You can also use curl to simulate Acuity webhooks to assist with development:

    Verifying Webhook Requests

    Webhook notifications are signed by Acuity using your API key, so you can verify that a notification is from Acuity. There's rich information and examples specifically for this in the API Documentation

    Dynamic Webhooks for Created Events and Bookings

    If you take a look at Acuity's API, you'll notice that you can now dynamically create subscriptions via webhooks. This feature is currently in testing but you can try out the feature right here.

    Reporting With the Acuity Developer API

    The more you integrate your application and service with Acuity's calendar and booking API, the more important it will be for you to track what's happening. That's where using the API for reporting can come in very useful.

    How to Report on Appointments

    One obvious reporting requirement is to show appointments coming into the system for various team members from customers and clients. The API makes this straightforward.

    Here's a PHP SDK example to request appointments from the system:

    Here's a similar curl request for a specific user's calendar:

    Here's an example response:

    These are the supported arguments for appointments:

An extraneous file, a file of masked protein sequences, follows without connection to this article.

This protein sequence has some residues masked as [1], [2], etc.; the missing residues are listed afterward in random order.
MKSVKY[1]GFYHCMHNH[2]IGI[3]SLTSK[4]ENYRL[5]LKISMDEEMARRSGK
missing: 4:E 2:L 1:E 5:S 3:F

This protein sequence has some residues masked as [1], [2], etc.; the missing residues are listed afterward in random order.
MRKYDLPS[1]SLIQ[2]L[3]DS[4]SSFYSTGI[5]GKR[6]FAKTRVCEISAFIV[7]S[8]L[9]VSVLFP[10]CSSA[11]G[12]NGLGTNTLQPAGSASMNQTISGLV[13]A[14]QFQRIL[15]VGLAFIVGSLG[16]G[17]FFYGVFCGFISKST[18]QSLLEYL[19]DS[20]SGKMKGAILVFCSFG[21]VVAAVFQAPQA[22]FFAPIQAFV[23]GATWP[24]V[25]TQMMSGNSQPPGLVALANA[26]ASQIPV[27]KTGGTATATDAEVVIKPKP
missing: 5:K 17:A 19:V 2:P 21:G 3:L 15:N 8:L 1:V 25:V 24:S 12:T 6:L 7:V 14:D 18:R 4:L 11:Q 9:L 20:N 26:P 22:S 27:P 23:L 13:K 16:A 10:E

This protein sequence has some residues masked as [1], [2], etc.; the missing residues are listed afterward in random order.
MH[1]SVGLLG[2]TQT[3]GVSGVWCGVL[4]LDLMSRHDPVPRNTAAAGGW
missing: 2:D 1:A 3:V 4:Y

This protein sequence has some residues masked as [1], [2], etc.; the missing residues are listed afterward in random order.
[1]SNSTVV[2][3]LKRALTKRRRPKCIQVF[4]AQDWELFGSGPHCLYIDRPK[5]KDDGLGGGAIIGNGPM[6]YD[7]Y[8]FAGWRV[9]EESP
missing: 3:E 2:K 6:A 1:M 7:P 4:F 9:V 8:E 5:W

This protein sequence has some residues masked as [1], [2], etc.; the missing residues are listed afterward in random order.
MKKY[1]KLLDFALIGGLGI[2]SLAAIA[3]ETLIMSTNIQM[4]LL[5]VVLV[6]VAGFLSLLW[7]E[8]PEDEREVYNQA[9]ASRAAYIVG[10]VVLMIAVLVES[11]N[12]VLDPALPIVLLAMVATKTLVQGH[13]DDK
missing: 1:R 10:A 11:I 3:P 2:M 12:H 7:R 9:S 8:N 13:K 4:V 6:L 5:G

Acuity Scheduling Developer API - Query params for appointments

    By default, canceled appointments are not returned. To retrieve canceled appointments, use the query ?canceled=true. Canceled appointment responses include a noShow field which is true if the admin has marked the appointment as a no-show, and false if the appointment is simply canceled.

    Reporting Orders

    Since Acuity also allows you to list and sell products with its appointment booking services, /orders retrieves a list of orders from the online store with the most recent first. 

    Here's a curl example:

    While not shown above, you can request status as delivered, paid, or unpaid and request product names using the title variable, as a semi-colon separated list of the product names ordered.

    Here's an example of the results:

    Pretty simple... and yet all of what Acuity provides in its platform impresses me as in depth and advanced.

    In Closing

    We've learned a lot about Acuity Scheduling's capabilities in this series to date. To recap, today we learned about:

    • OAuth2: Allowing Acuity users via OAuth to work from with your application or service to manage their calendars and appointments.
    • Webhooks: Using webhooks to channel notifications into your service or application when appointments are scheduled or changed.
    • Reporting: Enumerating appointments and orders within your Acuity account network.

    I hope you've enjoyed the series to date. Please keep letting us know which areas you'd like to see covered in more detail in upcoming episodes. Post your ideas and questions in the comments below or reach me on Twitter @lookahead_io.

    If you liked this tutorial, please be sure to check out my Envato Tuts+ instructor page to see some of my other tutorials and series.